5. 5 out of 5

    Brian

    American Passage tells the history of Ellis Island from a multifaceted lens including social, political and economic history that helped to shape this American Icon of Immigration. As one of the main points of entry for immigrants coming from Europe during the immigration booms of the late 1800’s and early 1900’s Ellis Island was a symbol for of hope for immigrants as almost 99 percent who landed passed through quickly. Success in quarantine disease and limiting dangerous immigrants were abound American Passage tells the history of Ellis Island from a multifaceted lens including social, political and economic history that helped to shape this American Icon of Immigration. As one of the main points of entry for immigrants coming from Europe during the immigration booms of the late 1800’s and early 1900’s Ellis Island was a symbol for of hope for immigrants as almost 99 percent who landed passed through quickly. Success in quarantine disease and limiting dangerous immigrants were abound but as the author points out these successes were not without the tragedies of bureaucracy that left some immigrants heading back home or trapped in legal limbo. The book also covers the time during the World Wars where Ellis Island was used to hold aliens deemed dangerous to the United States (many identified during World War II by none other than J. Edgar Hoover). Finally the book touches upon what happened to the Island after the immigration services shifted to the consular format and was no longer needed. It includes the time spent by Lee Iacocca to convert it into a historical site and the effects/debates that have surrounded that move. Overall this is an excellent and comprehensive summary of Ellis Island that can move slow at times but does a good job of telling the whole story in a small amount of pages.

  6. 4 out of 5

    Ana Rusness-petersen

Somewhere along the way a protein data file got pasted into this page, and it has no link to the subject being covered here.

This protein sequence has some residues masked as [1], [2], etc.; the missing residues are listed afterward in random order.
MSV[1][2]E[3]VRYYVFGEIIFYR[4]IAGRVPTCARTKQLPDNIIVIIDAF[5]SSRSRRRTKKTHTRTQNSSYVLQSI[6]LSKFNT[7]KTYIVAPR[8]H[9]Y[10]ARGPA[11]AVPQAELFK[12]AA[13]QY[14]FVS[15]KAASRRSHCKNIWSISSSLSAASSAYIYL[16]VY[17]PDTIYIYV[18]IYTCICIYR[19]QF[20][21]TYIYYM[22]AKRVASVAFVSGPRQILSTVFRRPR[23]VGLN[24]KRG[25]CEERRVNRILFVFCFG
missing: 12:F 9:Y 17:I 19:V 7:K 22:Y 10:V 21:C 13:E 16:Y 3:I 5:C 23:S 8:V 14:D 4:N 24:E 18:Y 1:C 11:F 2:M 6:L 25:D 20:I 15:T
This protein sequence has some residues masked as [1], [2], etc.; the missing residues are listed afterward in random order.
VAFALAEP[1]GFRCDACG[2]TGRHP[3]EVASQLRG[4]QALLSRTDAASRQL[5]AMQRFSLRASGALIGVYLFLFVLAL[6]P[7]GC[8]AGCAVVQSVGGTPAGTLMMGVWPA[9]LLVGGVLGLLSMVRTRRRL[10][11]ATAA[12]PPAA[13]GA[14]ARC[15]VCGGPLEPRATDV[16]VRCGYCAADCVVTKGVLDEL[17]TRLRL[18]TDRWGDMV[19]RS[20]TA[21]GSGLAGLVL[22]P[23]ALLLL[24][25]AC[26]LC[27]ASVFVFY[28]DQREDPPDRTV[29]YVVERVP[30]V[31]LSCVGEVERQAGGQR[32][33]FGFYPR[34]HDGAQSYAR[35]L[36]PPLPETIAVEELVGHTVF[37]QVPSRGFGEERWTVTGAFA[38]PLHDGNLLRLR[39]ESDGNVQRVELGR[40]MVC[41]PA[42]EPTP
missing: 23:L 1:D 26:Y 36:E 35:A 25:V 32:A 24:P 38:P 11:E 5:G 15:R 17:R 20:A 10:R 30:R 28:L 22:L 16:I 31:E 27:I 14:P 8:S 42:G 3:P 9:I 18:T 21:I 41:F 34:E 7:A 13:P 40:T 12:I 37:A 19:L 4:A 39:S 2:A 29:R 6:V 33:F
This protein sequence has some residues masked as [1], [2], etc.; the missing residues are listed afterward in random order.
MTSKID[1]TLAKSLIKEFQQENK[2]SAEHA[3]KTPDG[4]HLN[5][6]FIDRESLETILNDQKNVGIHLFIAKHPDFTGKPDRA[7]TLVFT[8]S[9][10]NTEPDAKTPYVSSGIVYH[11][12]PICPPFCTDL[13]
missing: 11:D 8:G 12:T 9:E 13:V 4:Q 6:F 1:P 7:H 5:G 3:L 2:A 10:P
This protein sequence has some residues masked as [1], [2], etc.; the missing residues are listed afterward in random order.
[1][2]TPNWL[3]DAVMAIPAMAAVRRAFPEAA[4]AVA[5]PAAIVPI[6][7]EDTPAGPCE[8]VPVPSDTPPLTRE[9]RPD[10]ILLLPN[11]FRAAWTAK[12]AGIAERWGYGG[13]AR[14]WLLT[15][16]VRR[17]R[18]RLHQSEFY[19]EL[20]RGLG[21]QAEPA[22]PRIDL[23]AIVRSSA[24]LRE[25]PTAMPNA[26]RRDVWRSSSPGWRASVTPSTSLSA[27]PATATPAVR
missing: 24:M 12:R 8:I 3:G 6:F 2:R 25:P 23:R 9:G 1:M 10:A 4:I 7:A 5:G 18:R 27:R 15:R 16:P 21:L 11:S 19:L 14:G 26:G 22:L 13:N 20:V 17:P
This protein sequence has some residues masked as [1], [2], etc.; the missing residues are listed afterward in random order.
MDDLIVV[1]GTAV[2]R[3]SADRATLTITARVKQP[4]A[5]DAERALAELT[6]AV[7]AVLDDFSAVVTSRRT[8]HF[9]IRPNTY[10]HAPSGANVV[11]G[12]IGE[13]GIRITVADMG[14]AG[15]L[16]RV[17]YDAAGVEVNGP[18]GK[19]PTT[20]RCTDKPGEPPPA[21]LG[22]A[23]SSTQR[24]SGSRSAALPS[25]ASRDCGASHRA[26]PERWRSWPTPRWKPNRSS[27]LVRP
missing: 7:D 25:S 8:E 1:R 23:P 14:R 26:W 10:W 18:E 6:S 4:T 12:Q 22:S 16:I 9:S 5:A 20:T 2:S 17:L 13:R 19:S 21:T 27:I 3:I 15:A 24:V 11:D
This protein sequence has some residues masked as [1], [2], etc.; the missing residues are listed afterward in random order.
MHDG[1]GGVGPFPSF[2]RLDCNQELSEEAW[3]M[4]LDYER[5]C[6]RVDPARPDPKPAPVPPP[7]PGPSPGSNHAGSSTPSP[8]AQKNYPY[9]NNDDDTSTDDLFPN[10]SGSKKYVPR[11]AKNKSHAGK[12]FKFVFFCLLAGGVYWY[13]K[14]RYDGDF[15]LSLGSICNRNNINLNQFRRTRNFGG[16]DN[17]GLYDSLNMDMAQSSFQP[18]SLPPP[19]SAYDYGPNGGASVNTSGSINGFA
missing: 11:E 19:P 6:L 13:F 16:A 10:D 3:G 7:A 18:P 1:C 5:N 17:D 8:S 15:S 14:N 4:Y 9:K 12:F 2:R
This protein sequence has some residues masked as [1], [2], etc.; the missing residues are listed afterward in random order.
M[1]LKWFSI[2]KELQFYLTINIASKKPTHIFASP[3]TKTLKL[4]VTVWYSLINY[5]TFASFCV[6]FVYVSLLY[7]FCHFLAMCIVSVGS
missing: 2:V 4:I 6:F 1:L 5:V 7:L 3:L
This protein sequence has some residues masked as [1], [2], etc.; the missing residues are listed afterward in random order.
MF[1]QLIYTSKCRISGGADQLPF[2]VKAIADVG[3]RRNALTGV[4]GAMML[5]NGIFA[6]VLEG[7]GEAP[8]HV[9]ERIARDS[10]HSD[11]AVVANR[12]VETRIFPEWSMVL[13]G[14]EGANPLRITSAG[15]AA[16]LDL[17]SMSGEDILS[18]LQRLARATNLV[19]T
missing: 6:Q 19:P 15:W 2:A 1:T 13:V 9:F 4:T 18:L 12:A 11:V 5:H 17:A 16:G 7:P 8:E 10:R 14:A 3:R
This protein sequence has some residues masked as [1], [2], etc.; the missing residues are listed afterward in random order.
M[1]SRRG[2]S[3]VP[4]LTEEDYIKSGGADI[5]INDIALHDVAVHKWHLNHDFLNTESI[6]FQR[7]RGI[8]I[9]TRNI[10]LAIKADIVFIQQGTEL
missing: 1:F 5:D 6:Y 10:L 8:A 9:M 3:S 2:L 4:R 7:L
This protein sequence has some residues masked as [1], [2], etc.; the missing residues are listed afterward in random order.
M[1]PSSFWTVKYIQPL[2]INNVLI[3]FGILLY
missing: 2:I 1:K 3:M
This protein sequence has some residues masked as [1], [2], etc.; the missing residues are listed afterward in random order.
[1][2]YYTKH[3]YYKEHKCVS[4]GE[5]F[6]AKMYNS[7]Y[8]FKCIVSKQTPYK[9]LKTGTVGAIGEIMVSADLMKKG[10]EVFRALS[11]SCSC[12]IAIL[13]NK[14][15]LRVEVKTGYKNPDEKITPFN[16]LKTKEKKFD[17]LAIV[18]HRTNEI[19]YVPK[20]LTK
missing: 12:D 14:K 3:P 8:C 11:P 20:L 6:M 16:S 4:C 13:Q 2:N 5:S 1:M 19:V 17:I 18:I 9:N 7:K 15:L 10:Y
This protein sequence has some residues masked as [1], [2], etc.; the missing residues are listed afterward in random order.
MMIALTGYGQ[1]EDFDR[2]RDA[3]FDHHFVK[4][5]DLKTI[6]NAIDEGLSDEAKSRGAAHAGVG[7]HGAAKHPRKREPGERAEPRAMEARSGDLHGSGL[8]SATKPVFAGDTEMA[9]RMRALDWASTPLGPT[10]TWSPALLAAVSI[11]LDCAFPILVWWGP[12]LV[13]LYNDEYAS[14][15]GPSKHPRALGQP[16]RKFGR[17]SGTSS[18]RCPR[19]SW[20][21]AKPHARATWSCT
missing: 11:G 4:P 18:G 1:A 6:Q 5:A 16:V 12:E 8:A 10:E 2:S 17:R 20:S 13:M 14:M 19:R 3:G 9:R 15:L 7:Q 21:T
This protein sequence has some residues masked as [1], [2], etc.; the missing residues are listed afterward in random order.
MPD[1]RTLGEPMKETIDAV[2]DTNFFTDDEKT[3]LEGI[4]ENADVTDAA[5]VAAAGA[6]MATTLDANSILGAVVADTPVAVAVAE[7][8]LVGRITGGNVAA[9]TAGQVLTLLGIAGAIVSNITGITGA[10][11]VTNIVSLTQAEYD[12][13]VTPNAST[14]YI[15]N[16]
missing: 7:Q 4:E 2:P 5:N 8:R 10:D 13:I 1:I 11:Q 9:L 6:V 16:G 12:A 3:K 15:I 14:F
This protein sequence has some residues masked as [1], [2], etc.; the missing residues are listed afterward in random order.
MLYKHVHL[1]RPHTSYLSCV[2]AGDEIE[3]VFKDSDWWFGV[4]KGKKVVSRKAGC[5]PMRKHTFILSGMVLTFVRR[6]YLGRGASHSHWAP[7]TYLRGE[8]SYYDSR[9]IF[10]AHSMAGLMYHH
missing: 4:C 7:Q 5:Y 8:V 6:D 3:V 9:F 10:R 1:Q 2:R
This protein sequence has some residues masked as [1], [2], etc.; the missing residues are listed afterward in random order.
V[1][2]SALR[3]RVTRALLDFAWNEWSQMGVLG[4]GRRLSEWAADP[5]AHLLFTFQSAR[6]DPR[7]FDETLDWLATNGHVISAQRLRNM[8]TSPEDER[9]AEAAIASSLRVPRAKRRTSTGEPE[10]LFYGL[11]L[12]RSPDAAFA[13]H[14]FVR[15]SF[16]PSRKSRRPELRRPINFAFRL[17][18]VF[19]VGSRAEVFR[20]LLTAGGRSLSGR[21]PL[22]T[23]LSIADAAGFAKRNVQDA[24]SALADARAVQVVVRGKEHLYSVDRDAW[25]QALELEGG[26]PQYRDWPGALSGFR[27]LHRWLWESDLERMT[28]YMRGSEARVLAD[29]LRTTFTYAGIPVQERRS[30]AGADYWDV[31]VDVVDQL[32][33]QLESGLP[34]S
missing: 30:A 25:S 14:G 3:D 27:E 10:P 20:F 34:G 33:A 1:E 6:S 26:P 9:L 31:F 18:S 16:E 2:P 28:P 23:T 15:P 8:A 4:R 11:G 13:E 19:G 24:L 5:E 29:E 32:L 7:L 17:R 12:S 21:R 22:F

Amazing book! I selected this book to read in collaboration with the "Ghosts of Ellis Island" book, which had drawn me, as a photographer, into the subject matter, but which was mostly images and little text. I wanted to know more about the history of the place in its heyday, and how it got to its present state - something to correspond and contrast with the amazingly and colorful images taken of the dilapidated island and its buildings left to succumb to nature after Ellis Island's functional pe Amazing book! I selected this book to read in collaboration with the "Ghosts of Ellis Island" book, which had drawn me, as a photographer, into the subject matter, but which was mostly images and little text. I wanted to know more about the history of the place in its heyday, and how it got to its present state - something to correspond and contrast with the amazingly and colorful images taken of the dilapidated island and its buildings left to succumb to nature after Ellis Island's functional period as an immigration entry point ended. I set out reading this book with the idea that I was reading a history of the physical land that was Ellis Island. Readers are walked through the development of the 3 mile large island that started as Large Oyster Island, became a military base, and then, following Castle Garden's prominence, served as the main sieve of immigration from 1892 - 1954. But there were many times I felt I was reading a book about the history and debate of immigration and immigration law - the ongoing debate of the balance between a completely open-door policy and a completely closed-door policy. Accept the good solid immigrants, reject the misfits, the sick, the ones likely to become a "public charge." I was amazed and slightly shocked how many families were split up when a member or two were denied entry to the country, and the rest of the family entered, just continuing their lives without the rejected member(s) of their immediate family. This element of immigration policy and its development over time, corresponding to world events of the day, was very interesting, and made the book very relevant and timely for today's society, it was just not what I initially thought I'd be reading about. There were also the fascinating discussions of Ellis Island's supplemental role during war time periods as an enemy alien holding cell, and the unique and crazy stories of people attempting to pass through Ellis Island into the United States. Deceitful prostitutes, theatrical and musical artists seeking not to be immigrants, but just to perform in America who had their lives derailed by scandal and rejection, alleged criminals who were stranded on the island, denied access to the U.S. but had their home countries also deny their citizenship, all illustrated the power of Ellis Island to change lives. I found this book to be well researched, well written, very detailed and full of knowledge. There were many times you, as the reader, could just see the immigrants fearfully walking through the buildings of Ellis Island, lined up, suitcases in hand, dreading their uncertain future. I did find it hard, at times, to piece together stories and policies discussed in the book and to place them in their corresponding time line to glean additional information from what else was going on in the world that might have impacted or determined these decisions, as the book wasn't presented in a strictly consecutive form - it jumped around a bit. The main core of the book followed a solid time line, but some of the tangents led readers off to different era, only to be brought back abruptly to an earlier time. Additionally, the book did not need its Epilogue, which only served to lecture to readers and state as obvious the conclusions the author came to while researching and writing the book. The normal summation had already been completed skillfully throughout the book by repeating the main points, and in the book's final chapter, which ended with skill and a thought provoking lead out. The Epilogue detracted from this strong finish. Overall, this book is DEFINITELY worth reading and adding to your library, especially when paired with "Ghosts of Ellis Island." It allows one a window into the past struggles, allows an illuminating and newly, more completely educated perspective into the issue of immigration, and shows how relevant and timely and important the matter of immigration and the melting pot imagery of our nation is in today's society.